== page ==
Stained glass artwork on the windows at 22 Matharpacady, depicting Mother Mary and infant Jesus (on the right panel), and the Holy Communion (on the left panel). The house was donated by the Miranda family and was renamed Eymard Cottage, and opened as the Provincialate (HQ) of the SSS Order, on September 14, 2006. It has a Blessed Sacrament Chapel and offers a daily Mass for senior citizens of the gaothan.

Despite its proximity to the sea, Mazagaon had an abundant freshwater supply. Wells were the only sources of drinking water before tap water was made available inside homes. This is the central well of Matharpacady, located in a circle known as Brahmin Chawl. This was the only source of fresh water in the past but is no longer used and remains covered up. Other than this public well, there were also private wells inside houses.

Matharpacady has a strong historical connection with Goa and Goan Christians. The neighbourhood has several kudds; dormitories that provide accommodation to migrant workers from Goa at a nominal fee. The kudds are managed by clubs linked to villages in Goa, which patronize them. This kudd, 21/B Ground Floor, Matharpacady, is run by the Association of Paroda from Paroda village, in Salcete taluka, South Goa district. It was established in 1900.

Kudd in the Konkani language means 'room'. In the 1950s Matharpacady housed dozens of kudds, which catered to expatriate Goans working as sailors or in the dockyard in and around Mazagaon. Kudds offered them a home away from home. However, migration from Goa declined with its integration with India in 1960 and the rise of tourism from the 1980s. Many kudds have closed due to a fall in occupancy and the ones remaining are run-down. Seen here, at the end of the street, is the Paroda kudd, at 21/B Matharpacady.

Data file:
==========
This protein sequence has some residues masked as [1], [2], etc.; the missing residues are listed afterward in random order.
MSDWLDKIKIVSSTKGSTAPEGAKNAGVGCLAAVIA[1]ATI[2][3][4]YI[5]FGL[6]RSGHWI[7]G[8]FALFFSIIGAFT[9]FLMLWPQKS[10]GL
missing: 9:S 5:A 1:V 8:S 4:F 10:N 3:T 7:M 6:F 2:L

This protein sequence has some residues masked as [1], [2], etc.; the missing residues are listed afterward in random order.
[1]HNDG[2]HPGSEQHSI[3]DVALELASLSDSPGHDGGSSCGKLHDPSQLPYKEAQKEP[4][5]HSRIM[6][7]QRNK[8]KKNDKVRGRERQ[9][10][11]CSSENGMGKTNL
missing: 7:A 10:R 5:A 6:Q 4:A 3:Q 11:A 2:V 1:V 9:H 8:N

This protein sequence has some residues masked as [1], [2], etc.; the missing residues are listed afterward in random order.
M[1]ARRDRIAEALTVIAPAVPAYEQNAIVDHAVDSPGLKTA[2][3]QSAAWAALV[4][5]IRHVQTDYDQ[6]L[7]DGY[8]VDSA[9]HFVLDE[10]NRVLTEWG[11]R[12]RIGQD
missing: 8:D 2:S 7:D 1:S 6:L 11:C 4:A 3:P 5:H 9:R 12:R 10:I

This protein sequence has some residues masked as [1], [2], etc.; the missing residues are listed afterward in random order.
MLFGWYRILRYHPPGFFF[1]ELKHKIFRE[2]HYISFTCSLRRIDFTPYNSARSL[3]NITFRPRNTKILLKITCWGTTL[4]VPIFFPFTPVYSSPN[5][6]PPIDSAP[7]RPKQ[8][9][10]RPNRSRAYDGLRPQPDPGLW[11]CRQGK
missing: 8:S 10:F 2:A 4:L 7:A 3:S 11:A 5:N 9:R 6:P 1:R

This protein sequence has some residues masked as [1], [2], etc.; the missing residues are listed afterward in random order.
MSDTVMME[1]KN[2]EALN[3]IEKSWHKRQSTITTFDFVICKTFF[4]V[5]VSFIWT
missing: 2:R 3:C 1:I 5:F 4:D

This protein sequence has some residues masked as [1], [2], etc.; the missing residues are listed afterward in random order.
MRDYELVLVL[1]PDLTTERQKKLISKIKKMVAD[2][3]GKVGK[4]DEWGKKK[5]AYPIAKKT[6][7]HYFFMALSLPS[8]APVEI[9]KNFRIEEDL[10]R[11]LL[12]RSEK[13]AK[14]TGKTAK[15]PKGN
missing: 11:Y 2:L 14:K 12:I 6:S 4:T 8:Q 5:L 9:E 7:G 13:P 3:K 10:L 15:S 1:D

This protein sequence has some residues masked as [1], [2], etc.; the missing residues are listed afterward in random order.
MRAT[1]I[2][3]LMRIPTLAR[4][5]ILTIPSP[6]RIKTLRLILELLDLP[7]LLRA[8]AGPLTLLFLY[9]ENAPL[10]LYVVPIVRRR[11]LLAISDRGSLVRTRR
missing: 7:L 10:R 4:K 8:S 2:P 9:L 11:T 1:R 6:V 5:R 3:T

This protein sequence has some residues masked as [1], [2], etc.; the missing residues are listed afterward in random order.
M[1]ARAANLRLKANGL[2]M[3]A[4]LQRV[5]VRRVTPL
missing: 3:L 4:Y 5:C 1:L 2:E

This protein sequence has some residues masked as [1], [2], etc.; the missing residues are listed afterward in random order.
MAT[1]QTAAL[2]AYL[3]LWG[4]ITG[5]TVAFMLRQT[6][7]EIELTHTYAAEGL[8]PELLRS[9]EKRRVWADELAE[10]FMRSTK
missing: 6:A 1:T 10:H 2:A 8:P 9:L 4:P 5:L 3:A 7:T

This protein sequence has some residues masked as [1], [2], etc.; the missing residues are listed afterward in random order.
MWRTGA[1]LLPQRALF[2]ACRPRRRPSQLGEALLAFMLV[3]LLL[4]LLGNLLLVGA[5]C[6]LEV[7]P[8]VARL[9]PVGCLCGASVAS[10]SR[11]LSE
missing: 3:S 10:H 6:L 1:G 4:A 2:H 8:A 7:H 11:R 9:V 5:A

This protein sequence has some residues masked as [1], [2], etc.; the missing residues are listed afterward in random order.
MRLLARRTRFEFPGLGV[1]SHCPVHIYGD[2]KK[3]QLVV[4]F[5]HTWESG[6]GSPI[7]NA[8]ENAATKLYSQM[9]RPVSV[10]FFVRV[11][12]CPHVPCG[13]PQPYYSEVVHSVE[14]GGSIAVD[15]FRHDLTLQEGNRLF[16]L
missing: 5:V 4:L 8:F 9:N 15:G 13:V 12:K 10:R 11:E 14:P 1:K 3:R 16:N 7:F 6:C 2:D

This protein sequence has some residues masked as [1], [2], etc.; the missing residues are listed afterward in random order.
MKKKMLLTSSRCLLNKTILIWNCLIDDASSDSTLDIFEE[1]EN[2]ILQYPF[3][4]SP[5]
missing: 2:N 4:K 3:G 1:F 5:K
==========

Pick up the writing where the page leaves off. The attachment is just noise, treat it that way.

The Lion’s Den bungalow is named after the twin lion-mounted gate posts. The lions are associated with the Biblical story of Daniel, who was thrown in the lion's den by Darius the Mede, King of Babylon. Pleased by Daniel’s blameless character, the God of Israel sent an angel to close the jaws of the lions. Thus, Daniel survived the lion's den unharmed and was released by Darius.

Lion’s Den is the home of the Leao family. Built-in 1892, the yellow-painted, two-storied house is located at 85 R Naik Road. It has a sprawling open balcony running along the perimeter of the first floor, with decorative metal grille balusters. The staircase to the first floor is located from the outside (to the left). It is one of the best-preserved houses typical of Indo-Portuguese architecture and has changed little in over 130 years of existence.